Corus’ request for CanCon flexibility met with opposition

The entertainment giant has asked the CRTC fo increase its maximum "under-expenditure" on Canadian programming, and some guilds are unhappy.

Last month, Corus Entertainment asked the CRTC to increase the maximum allowable level of CPE “under-expenditure” from 5% to 10% for its English-language services.

This week, a number of organizations including the CMPA, DGC, ACTRA and WGC have opposed Corus Entertainment’s request for additional flexibility on when it must meet its mandated Canadian production expenditure (CPE) requirements.

According to Corus, which has posted improved financial results over the past year, the revenue uptick in 2019 will mean its required CPE spend in fiscal 2020 is $23 million more than originally anticipated in the fiscal 2019 budget. Under Corus’ proposal, it would still meet its CPE spend by the end of the current licence term on Aug. 31, 2022, but would be given flexibility to spend less in the upcoming year, before making up the difference in the subsequent years of the licence term.

However, while Corus stated previously that a “dramatic, unanticipated spike” in its CPE spending requirement next year will put it in a “more vulnerable financial position in the coming years,” the CMPA countered that there is “no evidence that the proposed amendment is necessary for the financial viability of the Corus Group.” The producers association also expressed concern that, if the CRTC grants Corus’ request, there is a “real risk that these deferred expenditures may never be made.”

The CMPA also argued that this situation has arisen due to Corus’ own decision to underspend on its CPE requirements last year. “Since the beginning of the current licence term, Corus has left nearly $1.5 million unspent in its Canada Media Fund (CMF) development envelope, which means it refrained from triggering funding that could have supported dozens of projects,” read the CMPA filing, which used data from the CMF. According to the filing, Corus underspent on its development envelope by $977,000 in 2017/18 and $411,000 in 2018/19.

Meanwhile, the WGC questioned Corus’ claim that it could not commission new programming in order to meet its CPE requirement next year. In its initial application, Corus said any new programming would be rushed and could lead to an over supply of single-season shows that are less likely to be renewed for subsequent seasons.

“Our members generally have plenty of projects that have been, or are ready to be, pitched to broadcasters and go into production,” said the WGC, adding that it is unclear why Corus cannot increase the budgets for existing programming as another means of meeting its CPE requirements.

The writers’ guild also expressed concern over allowing broadcasters to defer CPE obligations. “We submit that it’s simpler and safer to hold broadcasters to their obligations when they come due, rather than defer them to an increasingly uncertain future,” read the WGC intervention.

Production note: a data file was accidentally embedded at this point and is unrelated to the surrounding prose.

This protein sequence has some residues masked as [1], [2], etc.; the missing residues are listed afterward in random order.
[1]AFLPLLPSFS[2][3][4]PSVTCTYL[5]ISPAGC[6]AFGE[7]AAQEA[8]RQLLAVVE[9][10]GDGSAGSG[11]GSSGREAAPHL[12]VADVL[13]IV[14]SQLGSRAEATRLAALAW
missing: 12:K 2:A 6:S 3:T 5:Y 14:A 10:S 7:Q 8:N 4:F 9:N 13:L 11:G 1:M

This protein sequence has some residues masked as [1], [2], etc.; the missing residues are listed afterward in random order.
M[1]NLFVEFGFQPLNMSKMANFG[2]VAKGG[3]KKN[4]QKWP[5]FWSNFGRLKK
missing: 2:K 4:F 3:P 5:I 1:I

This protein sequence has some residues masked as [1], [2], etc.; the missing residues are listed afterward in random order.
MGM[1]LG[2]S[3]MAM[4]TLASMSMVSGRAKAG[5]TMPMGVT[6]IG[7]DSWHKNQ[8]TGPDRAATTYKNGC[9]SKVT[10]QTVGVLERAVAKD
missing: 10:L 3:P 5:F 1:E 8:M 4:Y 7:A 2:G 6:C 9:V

The WGC also said that a $23-million increase on Corus’ CPE requirements represents only a 7% increase from the prior year, when it spent around $337.5 million on Canadian content. “This is not a large amount in the circumstances, and should not represent a ‘crisis’ or otherwise exceptional amount of money for which Corus requires regulatory relief,” it said.

Meanwhile, BCE and Rogers Media submitted a joint intervention letter stating that, if Corus is granted flexibility to underspend by up to 10% on its annual CPE requirements, all licensees subject to CPE requirements should be given the same flexibility. BCE and Rogers Media said they took “no view on the appropriateness of the Corus application.” Blue Ant Media also filed an intervention, stating that Corus’ request to the CRTC was “another example of the overall need for broadcasters to be given flexibility with respect to their programming spends in order to remain competitive in today’s broadcast environment.”

In its filing, the CMPA said approving Corus’ application would “set a dangerous precedent” by allowing all licensees to apply for similar relief from regulatory obligations. “All broadcasters are experiencing market uncertainty thus to allow Corus to defer its regulatory obligations would open the door for other broadcasters to make the same request of the Commission,” it said.

In its application, Corus also said that the increased CPE spend would impede its ability to pay down debt, much of which was taken on during its $2.65-billion acquisition of Shaw Media’s assets in 2016. Up until earlier this year, Shaw Communications held a 39% stake in Corus. In May, Shaw Communications revealed it would sell its stake in Corus for around $548 million, with Shaw entering an agreement with Corus and a syndicate of underwriters led by TD Securities to sell 80,630,383 of its Class B shares in Corus.

After the 30-day window for interventions closes, Corus will then have 10 days to reply to those interventions. Following that, the Commission will examine all the written submissions and issue a decision.